After the mess of this morning, we went to Guys and Dolls. Just the Four of Us - me, my dad, my sister, and my stepbrother. No spouses, nobody else. Just Us Four. And it was a total hoot.
First of all, there's the theater - the 5th Avenue is gorgeous, old-fashioned, and has these great Asian details (I especially like the Chinese-style Exit signs). Seattle theatergoers are a mixed lot as well; I saw people wearing everything from biker leathers to evening wear, with the whole scale between these extremes. Then there's the play itself. It premiered in 1950 per wikipedia, and the year 1948 is mentioned in a song set in the Hot Box cabaret, so I'm assuming it's set in '49.
There are things you notice when you see a play as a child and then skip 30 years before you see it again. Although I haven't seen it before tonight since I was twelve or so, I've heard the songs ad nauseum, as they are part of my culture. I never felt sympathy for Adelaide before tonight; usually her voice in her signature song is so over-the-top as to be a caricature of itself and I find it annoying. But the actress who sang Adelaide was great. The Guys were wonderfully done, especially Nicely Nicely and Nathan Detroit, and the Dolls were terrific too. The General of the Salvation Army was clearly having so much fun! Sarah Brown and her Grandfather Abernathy had this sweet relationship and Sarah and Sky Masterson had major chemistry.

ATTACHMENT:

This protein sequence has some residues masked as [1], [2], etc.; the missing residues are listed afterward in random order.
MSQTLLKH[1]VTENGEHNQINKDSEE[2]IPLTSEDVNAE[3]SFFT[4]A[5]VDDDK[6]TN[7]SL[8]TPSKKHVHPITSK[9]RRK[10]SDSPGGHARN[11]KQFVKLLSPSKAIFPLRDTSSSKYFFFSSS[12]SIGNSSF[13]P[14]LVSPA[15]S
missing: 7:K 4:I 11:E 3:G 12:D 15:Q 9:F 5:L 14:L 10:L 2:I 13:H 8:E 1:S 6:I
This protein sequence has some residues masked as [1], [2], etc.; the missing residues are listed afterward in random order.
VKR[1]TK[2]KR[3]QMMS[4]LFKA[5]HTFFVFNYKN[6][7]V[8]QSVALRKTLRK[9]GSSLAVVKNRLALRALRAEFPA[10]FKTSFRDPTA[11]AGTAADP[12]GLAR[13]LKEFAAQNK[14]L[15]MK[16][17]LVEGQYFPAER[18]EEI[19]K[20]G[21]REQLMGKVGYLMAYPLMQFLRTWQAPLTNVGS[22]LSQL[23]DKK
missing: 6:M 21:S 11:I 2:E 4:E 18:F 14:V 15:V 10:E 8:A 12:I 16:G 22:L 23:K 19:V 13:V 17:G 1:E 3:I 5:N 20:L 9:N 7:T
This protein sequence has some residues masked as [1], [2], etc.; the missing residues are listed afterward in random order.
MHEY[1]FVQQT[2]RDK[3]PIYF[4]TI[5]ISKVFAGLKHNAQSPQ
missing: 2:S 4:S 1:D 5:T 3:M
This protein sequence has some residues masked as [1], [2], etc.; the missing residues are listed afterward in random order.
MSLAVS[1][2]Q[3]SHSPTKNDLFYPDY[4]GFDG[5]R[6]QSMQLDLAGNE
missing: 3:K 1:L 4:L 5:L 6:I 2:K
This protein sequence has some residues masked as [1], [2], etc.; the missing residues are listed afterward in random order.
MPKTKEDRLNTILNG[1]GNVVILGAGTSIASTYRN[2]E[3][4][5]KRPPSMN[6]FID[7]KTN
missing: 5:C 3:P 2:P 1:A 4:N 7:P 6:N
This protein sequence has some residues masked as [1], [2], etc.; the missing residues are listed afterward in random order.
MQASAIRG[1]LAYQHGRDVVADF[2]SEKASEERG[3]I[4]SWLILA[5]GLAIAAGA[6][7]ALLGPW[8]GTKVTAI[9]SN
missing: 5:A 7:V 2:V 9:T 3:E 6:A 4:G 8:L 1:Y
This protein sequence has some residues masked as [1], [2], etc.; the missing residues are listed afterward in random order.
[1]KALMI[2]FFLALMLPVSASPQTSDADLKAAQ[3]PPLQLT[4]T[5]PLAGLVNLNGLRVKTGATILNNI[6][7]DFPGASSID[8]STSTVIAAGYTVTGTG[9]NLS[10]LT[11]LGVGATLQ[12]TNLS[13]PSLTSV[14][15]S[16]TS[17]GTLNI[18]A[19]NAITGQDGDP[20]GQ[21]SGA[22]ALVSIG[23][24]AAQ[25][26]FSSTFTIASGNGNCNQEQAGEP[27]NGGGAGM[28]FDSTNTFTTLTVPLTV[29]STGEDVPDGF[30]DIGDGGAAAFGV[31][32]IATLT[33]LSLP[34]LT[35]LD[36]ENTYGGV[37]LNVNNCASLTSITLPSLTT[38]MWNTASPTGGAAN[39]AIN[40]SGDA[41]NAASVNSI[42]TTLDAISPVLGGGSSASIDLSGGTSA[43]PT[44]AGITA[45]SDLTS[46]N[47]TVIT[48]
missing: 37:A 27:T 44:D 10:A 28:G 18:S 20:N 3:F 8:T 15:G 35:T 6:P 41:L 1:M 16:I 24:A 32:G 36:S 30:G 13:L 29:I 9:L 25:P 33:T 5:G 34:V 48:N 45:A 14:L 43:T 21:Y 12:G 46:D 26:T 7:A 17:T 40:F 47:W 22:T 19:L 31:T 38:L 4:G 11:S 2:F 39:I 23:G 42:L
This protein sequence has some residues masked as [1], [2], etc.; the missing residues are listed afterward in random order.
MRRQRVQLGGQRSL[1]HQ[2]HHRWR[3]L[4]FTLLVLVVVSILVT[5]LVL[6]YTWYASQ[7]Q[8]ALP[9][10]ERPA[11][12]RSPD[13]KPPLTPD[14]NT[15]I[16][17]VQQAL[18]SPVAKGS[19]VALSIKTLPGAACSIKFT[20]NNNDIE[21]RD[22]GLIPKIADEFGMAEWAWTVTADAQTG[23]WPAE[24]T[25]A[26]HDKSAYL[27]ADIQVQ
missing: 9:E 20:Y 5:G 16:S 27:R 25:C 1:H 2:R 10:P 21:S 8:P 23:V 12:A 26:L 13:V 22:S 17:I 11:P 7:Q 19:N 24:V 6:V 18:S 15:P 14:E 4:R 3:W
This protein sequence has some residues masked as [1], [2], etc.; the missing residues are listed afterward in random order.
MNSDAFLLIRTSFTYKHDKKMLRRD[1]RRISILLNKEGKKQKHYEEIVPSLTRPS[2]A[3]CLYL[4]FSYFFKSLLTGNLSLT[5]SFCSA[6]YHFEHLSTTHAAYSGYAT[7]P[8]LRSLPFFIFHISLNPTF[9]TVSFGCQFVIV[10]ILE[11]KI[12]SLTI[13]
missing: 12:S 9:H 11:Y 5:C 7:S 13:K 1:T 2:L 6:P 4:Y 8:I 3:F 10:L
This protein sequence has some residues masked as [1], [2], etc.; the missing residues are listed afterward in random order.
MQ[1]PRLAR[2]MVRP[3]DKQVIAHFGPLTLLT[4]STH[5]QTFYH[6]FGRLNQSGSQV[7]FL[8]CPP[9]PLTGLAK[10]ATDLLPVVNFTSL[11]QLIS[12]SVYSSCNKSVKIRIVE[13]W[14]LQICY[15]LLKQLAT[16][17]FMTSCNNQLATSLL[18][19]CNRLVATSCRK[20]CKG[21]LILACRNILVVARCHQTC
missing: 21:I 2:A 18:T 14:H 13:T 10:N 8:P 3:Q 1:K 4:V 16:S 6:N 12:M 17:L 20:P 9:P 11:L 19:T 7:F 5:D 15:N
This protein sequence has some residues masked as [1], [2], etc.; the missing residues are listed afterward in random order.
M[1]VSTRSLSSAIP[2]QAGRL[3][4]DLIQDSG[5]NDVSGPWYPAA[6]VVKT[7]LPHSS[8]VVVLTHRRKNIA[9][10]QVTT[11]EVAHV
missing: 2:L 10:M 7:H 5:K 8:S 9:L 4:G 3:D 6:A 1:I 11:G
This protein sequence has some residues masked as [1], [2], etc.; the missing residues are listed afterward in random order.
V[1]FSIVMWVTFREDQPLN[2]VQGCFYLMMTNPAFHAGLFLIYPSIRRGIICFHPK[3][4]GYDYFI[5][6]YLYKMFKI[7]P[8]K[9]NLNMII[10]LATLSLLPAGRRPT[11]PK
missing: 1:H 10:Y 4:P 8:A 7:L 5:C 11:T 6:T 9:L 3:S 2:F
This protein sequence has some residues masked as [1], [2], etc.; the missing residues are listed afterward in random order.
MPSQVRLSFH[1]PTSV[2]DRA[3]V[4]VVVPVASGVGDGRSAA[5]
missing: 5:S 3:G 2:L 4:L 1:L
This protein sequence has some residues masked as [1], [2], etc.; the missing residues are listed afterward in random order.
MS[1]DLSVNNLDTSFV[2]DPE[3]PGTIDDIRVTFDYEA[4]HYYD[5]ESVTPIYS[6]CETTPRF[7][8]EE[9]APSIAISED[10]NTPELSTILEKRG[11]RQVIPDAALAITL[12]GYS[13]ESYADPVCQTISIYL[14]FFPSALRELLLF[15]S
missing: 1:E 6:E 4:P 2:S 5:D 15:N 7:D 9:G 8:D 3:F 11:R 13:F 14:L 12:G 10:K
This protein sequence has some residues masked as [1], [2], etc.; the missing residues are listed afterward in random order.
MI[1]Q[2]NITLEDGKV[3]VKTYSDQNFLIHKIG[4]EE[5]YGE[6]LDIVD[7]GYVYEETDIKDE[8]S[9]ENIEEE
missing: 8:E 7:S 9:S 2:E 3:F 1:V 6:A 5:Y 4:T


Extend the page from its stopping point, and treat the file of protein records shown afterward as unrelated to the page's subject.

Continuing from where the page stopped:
Singing is a free action in musical theater; it's especially evident in the scene including Luck Be a Lady; the Guys are all horribly impatient for Sky to start rolling the dice already.... until he bursts into song and they all join in for a good four or five minutes. Even the Bad Guy of the piece. From a gamer perspective, this is hilarious. I've played a character who was a musical theater actress before, but her power didn't lie in her music; theater was her day job (well... night job; she was a vampire). But now I want to play a Bard (or an Ecstatic Cultist) just so I can sing Luck Be a Lady and mean it.